"Strong colours and images and an enormous range of music, dance, painting, textiles and handicrafts characterize the province of Hälsingland", according to one of several eloquent tourist brochures.
In particular, the myriad rivers, lakes, valleys, mountains, forests and islands are summed up as so many variations on "the shapes, movements, shades and reflections of blue...."
An ongoing campaign to have parts of Hälsingland designated as Sweden's next World Heritage Site focuses on the cultural and historic value of its beautiful farmsteads, in particular the hundreds of 18th and 19th century red-painted timber farmhouses scattered like jewels over the province, that are uniquely distinctive for their unique interior decoration and exquisite carpentry.
But visitors also love the place for its billowing fields of flax (and the artistry in linen they inspire and sustain) and its coastline, jagged with peninsulas – halsar, or "necks" of land from which, by some accounts, this enchanting province might have got its name.
The organizers of Hälsingegårdar – the "Farmhouses of Hälsingland" campaign – describe the objects of their affections as "living cultural heritage, a bearer of identity, and a source of power for the future". Scores of farmhouses, many offering overnight accommodation, are open to visitors.
For a truly unique experience of the province, visitors can follow the Hälsingland Farm Trail, meandering through the villages and districts that are home to the biggest farmhouses, the most magnificent porches and most extravagantly painted interiors in a cultural landscape that is a thousand years old. The 28 km long route stretches from the banks of the Voxna river to the vast northern forests that are home to the farms' summer pastures.
Along the watercourses flowing down from the wooded high country to the river are charming villages and hamlets, often centred around mills of various kinds, or scutcheries, where the flax was beaten in order to detach the valuable fibres from the woody stalks.
Some of the farmsteads have become tourist centres in their own right. Stenegård, for example, in the small town of Järvsö (also known for its ski slope and for its zoo featuring a collection of Nordic species), comprises a number of historic buildings with extensive grounds, an unusual garden, and a barn converted to a theatre. Several shops sell the handicrafts for which the province is famous: specially designed linen and wool clothing, brightly painted furniture and wooden utensils.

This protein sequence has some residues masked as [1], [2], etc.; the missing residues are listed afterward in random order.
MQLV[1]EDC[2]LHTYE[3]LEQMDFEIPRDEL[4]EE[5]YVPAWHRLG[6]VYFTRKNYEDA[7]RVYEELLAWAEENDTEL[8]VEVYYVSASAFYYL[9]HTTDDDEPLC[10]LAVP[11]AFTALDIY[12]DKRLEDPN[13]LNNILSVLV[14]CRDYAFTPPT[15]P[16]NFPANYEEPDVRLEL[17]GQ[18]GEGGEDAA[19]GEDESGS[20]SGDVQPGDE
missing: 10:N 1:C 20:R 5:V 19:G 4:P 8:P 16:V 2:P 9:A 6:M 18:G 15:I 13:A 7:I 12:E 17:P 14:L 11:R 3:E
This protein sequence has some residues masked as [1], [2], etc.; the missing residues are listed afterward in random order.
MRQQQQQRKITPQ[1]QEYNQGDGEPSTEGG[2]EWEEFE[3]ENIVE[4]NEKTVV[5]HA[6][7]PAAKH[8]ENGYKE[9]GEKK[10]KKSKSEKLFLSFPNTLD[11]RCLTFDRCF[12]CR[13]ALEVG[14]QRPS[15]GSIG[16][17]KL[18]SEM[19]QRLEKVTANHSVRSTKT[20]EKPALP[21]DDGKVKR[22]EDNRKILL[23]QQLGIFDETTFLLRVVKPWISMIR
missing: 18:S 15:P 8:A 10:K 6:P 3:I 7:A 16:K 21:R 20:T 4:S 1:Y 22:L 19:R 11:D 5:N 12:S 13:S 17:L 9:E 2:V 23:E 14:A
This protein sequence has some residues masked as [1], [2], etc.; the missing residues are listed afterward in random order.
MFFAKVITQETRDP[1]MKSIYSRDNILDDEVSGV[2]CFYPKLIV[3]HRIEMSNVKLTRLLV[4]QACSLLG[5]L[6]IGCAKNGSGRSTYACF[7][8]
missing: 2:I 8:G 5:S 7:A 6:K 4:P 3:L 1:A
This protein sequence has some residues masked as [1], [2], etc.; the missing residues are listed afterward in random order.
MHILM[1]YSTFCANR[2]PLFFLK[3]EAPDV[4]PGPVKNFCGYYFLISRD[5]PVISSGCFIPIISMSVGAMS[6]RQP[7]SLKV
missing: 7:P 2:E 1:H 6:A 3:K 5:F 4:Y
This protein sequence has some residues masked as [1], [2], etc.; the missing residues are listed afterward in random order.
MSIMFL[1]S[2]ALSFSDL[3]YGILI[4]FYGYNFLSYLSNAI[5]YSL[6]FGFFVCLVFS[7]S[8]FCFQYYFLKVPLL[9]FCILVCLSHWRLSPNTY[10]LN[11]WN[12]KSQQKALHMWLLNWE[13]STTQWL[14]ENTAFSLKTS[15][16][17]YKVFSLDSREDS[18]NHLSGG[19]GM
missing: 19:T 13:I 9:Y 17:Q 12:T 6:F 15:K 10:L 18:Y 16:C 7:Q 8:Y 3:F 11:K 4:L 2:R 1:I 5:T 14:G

It is thought that the abundant fish and game of the province attracted the first settlers thousands of years ago. Timber became an important industry during the 19th century and remains the dominant industry in the province today.
Nature lovers are advised to head for the 120 km long Voxna valley on the border between Hälsingland and Dalarna, for canoeing or rafting, fishing, or simply total immersion in a genuine wilderness. Voxnan, a tributary of the river Ljusnan, is the longest "untouched" stretch of river in the province and a heady combination of still water, rapids and streams, and the largest waterfall in the province. Otter live in the river, and moose, bear and wolves in the surrounding forest.
The elegant east coast city of Söderhamn is renowned as the home of Broberg/Söderhamn, its champion bandy team – bandy, a popular sport in Sweden, is best described as a cross between ice hockey and soccer – and for the Oscarsborg outlook tower, which resembles a fairytale castle. An archipelago of 500 islands including the much-loved fishing village of Skärså, attracts summer visitors in their thousands.
|Skiing at Järvsöbacken||Nature lovers' paradise||Otter thrive in pristine waters.|